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You can also try to “bounce” your lights off of walls and ceiling(assuming your walls are white/grey). That way you can aim them at a wall and raise the bulbs higher towards the celing.
This may cut down on the direct heat onto you and your set. You will also need to readjust your camera, because the light will not be as bright, although it will maintain a softness to it.
Worth a shot!November 30, 2009 at 5:15 PM in reply to: Shot video in a photo studio–ambient sound a problem #166987
Try using Garage Band(assuming you have it-comes with the mac now). If you are not an advanced editor, this may be your key.
Once you import your audio into the track, find the podcasting effect and select Male or Femaie Narrator Noisy. You can then tweak if you would like, but depending on how bad the ambient sound is this may help without a lot of keyframming and tweaking.
Give it a shot!
Ok. What is your connection to your camera? Firewire-USB-Other?
If it is taking this long to find new media on every start/stop your only solution may be to do the tedious task of manually logging every clip(tedious if you are lazy like me).
Start the capture now, let it go for a few seconds, then roll the tape.
Also, if this persists, try and remember to shoot that way. Always give yourself about 5 -10 sec handles on each shot if possible.
Sorry I cant be more help, out of ideas without being able to see it in action.
There are a few solutions, but I have not had direct experience with them so I will not stray you to one product over another.
But, I will say, depending on your budget go for the best quality(read a lot of reviews). Saving a few hundred bucks is not worth the quality in wireless mics(speaking from experience)
Also, depending on your setup you will need to make some choices. There are systems that include a base transmitter and two/four wireless mics. The problem is, most of these transmitters have to be powered by an outlet(not batteries). So if you plan on moving your camera a lot or are short on space and like to move your camera a lot you will have to manage the power cord to the transmitter. If you do find one that is powered by an internal battery you will have to fork up some cash.
Pay attention to the specs on the transmitter. Make sure it has a full spectrum of available frequencies. A life saver is also have a “scan” function. This scans to the “cleanest” frequency in your area.
Good luck, and let us know what you find!
Might be too late for this one but….
A steadycam is most likely the answer. I work for a fortune 500 company with a minimal budget(how does that work) and I had to create my own steadycam.
A quick google search for $14 steadycam may just be your answer. I use it and can say it really works and it well worth the $14!!!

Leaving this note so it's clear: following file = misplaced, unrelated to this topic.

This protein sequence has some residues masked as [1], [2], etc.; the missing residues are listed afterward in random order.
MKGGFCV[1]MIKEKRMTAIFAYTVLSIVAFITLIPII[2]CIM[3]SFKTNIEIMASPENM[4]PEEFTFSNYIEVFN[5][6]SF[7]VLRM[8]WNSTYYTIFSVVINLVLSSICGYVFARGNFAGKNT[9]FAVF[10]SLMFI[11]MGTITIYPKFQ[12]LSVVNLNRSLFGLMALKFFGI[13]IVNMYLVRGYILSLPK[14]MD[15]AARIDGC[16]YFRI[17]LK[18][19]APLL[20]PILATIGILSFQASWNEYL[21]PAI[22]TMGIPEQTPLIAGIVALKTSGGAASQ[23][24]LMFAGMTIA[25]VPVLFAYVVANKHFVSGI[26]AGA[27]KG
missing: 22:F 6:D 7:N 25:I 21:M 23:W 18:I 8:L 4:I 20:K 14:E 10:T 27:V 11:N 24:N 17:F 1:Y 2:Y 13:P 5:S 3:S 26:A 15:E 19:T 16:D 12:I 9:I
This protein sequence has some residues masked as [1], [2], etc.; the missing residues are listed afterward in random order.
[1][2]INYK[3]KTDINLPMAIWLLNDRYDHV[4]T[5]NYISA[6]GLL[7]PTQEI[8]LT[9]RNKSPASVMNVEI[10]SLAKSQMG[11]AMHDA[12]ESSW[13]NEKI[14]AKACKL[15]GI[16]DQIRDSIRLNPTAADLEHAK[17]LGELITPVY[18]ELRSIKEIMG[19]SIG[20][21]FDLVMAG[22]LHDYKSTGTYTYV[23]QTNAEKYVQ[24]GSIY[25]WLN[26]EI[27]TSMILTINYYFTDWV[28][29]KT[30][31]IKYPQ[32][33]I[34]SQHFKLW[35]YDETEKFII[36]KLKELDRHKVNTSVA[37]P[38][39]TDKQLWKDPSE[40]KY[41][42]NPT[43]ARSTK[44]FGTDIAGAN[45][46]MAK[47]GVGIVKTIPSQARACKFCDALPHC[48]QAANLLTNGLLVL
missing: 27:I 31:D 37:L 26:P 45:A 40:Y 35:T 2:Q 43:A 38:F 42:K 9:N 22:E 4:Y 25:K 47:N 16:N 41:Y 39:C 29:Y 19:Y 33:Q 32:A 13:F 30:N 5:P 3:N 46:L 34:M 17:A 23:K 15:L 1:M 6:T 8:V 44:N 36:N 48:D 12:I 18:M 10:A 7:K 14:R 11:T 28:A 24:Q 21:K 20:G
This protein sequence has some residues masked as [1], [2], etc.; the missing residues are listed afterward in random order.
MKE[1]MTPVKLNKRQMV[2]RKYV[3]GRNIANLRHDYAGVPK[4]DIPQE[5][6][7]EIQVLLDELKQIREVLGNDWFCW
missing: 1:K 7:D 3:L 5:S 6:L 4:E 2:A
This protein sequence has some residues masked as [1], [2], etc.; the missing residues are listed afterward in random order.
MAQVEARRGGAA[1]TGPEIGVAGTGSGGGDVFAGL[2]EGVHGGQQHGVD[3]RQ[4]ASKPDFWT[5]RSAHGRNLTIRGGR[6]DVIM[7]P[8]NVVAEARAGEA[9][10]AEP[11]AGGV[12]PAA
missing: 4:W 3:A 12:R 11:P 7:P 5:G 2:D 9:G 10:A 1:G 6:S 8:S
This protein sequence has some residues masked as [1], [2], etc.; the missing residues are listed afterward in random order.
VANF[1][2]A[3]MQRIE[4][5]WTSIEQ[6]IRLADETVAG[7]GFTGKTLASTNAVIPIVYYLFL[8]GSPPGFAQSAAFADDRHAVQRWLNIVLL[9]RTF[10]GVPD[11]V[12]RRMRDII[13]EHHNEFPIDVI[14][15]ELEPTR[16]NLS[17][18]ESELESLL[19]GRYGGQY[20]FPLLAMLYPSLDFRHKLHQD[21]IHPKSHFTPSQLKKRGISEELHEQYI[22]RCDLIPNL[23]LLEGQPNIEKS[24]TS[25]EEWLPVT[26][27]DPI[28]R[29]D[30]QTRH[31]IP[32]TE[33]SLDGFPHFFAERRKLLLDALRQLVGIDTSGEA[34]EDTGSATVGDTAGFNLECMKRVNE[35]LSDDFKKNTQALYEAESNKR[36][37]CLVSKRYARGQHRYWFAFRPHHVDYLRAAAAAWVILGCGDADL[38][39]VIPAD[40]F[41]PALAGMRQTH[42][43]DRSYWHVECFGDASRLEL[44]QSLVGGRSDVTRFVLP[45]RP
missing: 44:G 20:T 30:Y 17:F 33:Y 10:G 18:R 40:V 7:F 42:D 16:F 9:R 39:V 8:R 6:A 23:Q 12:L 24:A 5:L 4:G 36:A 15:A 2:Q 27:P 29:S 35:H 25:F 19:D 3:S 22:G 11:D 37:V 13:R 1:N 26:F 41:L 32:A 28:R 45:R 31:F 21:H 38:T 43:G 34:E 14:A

Here is the link just in case you dont want to search google….. http://steadycam.org/
I agree with EarlC and Grinner….
I like the shoot it twice with one camera approach. Try setting the camera off to one side while still looking ahead. Use this angle to cut away from the front view. This will create the illusion of a second camera. Even more, if you want, dont look at the camera when it is at the second angle. This will create a little ease for the audience (they are not being looked at the whole time). And feel free to add some flair to the second angle(if your not looking directly into it). Add some tone or go Black and White with that angle. It changes it up but keeps it from being too distracting.
This is a common approach to a project of this sort. It has not been overdone yet, so I say go for it.
Add in some “cutaways” like showing something that pertains to what you are talking about or some extreme close-ups of your hands or feet(during an action-putting in pocket, expressing). These cut aways can be shot at any time and depending on your original angle you may not need to worry about continuity.
Do you see this distortion in the Browser window while you are editing or only when you finish the product?
I use a PSD file and only import the “layer” needed. Do not use too many PSD’s as this is tough on FCP.
If this happens after compressing, try setting the compression settings field order to upper or lower depending on your sequence settings.
JPEGs almost always mess up in FCP. They are not the best format to use. I get “jumpy” pixels on bright colors or some distortion on movement like you guys have described.
A couple things:
Are you going to an onboard hard drive or an external drive? This may be causing the slight delay as it writes the current video before going to the next.
Try changing your settings to NOT “create new clip on Start/Stop”. This way it will capture straight through and you can go back and create subclips, then use Media Manage to get rid of all the excess video.
If you are not familiar with subclips, I would reccomend reading the help file in FCP. Subclips are perfect for doing what you are doing.(capture now – not logging every clip as it is captured)